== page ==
Another recent initiative is a Johns Hopkins summer internship program that focuses on exposing nursing students to home health sooner.

The internship program launched last summer and is starting small. It currently has two nursing students that work one-on-one with an experienced nurse in the field.

“Two things are happening: They are getting exposure to the home setting, and it creates the possibility to use these nurses to be our first new graduate residents,” Myers said.

In an effort to create economic opportunity for under-served Baltimore communities struggling with high unemployment rates, John Hopkins unveiled its Health Services Cost Review Commission (HSCRC) grant program in 2015.

The HSCRC grant program trains people to become a certified nursing assistant.

“The city worked with Hopkins and asked what we could do because jobs is a major issue here,” Myers said. “Hopkins, along with the city, came up with this program that focused on individuals who were living in areas affected by high unemployment rates and other socioeconomic factors in order to help residents become gainfully employed.”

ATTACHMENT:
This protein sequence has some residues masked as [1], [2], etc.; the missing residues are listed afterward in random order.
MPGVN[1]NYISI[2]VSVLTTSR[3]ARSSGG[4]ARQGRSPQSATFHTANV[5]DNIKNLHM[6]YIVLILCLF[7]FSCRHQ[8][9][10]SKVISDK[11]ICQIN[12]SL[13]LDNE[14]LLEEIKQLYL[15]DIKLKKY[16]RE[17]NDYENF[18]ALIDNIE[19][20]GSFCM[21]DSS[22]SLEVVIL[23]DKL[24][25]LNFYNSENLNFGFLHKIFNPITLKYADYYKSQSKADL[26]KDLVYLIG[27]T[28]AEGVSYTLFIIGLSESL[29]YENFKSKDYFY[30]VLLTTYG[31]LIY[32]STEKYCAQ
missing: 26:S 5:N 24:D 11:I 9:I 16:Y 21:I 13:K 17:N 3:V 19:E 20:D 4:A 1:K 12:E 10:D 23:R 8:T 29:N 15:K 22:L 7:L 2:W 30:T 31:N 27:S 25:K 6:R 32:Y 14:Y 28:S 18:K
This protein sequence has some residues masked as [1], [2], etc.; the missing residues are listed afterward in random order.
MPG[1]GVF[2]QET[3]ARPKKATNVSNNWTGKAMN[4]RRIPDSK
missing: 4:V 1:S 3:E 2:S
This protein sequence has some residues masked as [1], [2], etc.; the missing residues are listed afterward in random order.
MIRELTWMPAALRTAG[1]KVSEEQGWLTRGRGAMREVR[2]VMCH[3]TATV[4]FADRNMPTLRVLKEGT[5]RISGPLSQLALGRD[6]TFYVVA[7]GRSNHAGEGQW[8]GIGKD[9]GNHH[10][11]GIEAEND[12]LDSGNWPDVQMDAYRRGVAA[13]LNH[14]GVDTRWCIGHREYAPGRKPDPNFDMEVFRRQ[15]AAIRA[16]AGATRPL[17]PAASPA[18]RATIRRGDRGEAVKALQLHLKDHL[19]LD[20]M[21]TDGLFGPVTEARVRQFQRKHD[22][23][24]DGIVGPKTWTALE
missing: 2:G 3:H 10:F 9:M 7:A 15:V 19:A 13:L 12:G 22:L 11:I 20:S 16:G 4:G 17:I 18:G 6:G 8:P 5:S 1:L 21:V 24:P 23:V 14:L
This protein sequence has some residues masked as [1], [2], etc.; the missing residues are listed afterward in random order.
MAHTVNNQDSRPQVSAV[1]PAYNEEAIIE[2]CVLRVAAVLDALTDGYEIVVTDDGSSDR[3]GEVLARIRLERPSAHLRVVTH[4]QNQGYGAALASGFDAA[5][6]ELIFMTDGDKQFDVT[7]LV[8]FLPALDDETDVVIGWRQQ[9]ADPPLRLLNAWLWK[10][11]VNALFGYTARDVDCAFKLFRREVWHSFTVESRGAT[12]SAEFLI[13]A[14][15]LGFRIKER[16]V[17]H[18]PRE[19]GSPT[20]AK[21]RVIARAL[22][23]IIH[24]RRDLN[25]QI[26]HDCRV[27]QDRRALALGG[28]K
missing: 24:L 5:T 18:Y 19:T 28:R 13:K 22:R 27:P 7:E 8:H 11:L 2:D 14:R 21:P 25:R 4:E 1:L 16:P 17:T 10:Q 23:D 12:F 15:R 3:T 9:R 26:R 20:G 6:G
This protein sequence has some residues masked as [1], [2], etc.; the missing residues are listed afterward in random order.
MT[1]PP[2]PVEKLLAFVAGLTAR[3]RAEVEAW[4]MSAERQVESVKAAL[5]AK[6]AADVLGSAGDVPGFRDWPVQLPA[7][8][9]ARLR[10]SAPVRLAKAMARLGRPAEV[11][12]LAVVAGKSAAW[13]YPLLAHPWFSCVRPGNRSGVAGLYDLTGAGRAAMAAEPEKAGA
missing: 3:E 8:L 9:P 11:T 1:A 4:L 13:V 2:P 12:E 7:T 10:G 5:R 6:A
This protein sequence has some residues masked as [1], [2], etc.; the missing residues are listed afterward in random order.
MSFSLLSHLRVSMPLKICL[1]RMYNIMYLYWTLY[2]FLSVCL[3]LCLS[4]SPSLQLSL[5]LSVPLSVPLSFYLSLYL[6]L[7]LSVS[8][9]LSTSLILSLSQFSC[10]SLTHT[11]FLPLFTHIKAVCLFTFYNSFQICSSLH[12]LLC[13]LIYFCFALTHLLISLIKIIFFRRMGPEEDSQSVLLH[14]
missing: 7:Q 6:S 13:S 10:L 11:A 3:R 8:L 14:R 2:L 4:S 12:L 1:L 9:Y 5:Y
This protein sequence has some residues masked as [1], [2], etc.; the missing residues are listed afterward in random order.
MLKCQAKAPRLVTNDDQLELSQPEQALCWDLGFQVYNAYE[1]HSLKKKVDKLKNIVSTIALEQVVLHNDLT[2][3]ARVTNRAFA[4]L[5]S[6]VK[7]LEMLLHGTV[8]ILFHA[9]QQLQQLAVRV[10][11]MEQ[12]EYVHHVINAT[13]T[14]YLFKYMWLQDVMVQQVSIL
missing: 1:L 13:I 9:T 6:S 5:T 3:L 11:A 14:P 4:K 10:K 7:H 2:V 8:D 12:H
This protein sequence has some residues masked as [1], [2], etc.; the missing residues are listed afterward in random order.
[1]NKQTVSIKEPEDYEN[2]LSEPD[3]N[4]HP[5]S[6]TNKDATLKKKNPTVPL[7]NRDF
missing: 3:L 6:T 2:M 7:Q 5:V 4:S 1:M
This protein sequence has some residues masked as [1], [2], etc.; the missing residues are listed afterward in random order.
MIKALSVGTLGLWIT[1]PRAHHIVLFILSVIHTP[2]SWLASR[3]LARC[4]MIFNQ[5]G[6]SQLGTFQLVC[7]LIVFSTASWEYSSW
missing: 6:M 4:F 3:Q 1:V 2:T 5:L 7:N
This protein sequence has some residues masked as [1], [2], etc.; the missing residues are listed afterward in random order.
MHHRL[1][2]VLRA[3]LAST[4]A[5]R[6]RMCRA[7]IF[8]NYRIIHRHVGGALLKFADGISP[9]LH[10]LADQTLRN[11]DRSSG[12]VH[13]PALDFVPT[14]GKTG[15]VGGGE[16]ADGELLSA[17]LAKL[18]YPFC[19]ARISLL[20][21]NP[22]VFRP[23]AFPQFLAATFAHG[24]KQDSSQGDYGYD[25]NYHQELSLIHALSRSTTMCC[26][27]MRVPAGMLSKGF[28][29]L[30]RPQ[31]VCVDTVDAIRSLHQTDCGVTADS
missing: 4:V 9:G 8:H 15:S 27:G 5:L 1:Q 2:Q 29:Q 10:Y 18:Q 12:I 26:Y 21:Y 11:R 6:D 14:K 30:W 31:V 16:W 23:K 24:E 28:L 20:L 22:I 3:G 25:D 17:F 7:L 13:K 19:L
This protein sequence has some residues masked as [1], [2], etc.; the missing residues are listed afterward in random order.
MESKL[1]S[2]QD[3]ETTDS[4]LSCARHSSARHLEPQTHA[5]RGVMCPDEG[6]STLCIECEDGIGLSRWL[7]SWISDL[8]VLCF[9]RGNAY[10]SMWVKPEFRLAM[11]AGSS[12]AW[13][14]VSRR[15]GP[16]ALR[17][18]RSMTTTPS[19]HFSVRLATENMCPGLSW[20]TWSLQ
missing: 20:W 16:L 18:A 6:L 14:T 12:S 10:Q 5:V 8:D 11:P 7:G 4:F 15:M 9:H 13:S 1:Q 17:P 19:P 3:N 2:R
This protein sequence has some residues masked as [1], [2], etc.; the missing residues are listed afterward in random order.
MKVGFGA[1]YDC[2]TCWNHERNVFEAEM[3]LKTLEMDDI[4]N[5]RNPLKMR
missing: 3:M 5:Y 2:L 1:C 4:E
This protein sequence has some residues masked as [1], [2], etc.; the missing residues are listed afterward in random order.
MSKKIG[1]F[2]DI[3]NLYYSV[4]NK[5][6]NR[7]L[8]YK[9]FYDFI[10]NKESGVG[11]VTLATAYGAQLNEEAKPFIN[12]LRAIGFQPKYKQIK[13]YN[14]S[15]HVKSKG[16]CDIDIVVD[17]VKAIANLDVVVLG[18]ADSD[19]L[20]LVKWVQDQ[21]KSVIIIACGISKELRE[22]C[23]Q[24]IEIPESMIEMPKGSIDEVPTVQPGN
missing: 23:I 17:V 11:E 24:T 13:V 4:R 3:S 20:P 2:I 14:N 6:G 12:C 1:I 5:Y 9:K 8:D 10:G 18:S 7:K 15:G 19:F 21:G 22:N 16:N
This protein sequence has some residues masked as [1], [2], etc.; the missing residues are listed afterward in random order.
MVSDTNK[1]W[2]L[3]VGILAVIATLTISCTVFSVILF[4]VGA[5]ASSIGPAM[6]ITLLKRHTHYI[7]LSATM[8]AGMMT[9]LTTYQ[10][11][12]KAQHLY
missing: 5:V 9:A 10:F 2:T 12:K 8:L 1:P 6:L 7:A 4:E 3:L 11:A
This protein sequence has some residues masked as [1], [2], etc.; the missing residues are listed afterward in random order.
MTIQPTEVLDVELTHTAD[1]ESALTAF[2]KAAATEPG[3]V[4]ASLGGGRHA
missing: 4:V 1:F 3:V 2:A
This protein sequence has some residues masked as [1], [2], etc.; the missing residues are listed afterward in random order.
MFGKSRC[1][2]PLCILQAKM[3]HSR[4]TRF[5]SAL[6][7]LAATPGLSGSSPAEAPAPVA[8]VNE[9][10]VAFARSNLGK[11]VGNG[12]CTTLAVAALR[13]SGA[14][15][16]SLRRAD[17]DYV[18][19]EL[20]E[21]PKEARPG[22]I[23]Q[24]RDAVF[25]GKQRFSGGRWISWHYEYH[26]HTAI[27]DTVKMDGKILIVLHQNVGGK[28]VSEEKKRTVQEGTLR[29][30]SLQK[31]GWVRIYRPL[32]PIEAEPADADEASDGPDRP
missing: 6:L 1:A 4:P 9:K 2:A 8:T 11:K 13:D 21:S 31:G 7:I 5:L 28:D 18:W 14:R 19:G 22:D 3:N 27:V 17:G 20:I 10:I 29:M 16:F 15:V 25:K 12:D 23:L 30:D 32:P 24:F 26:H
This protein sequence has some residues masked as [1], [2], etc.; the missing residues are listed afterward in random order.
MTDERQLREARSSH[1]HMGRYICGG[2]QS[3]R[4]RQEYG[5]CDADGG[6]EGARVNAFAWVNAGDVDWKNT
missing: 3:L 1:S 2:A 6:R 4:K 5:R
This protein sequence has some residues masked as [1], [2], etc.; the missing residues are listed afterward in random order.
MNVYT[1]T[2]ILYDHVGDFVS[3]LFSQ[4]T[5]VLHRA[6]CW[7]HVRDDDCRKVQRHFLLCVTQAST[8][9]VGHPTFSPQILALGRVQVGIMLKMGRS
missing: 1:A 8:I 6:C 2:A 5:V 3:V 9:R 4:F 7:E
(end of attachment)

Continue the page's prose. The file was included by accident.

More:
Participants who successfully complete the program are eligible to be hired as full-time employees at Johns Hopkins Home Care Group.

“As we look to build a pipeline for nurses, we looked at the personal care level as a starting point,” Myers said. “More and more people are wanting to age in place, which is increasing the demand for these services.”

Preparing for PDGM

Of course, Johns Hopkins Home Care Group isn’t just focused on recruitment, retention and training.

Like most home health providers, the challenges that the looming Patient-Driven Groupings Model (PDGM) could create are top of mind, but due to its history of care for complex patients, the organization feels confident in its ability to thrive.

“We have always taken care of the most complex patients, and most of them require high utilization of nursing services, so we actually believe with PDGM taking a lot of focus on nursing that we will have the potential of a positive benefit,” Myers said.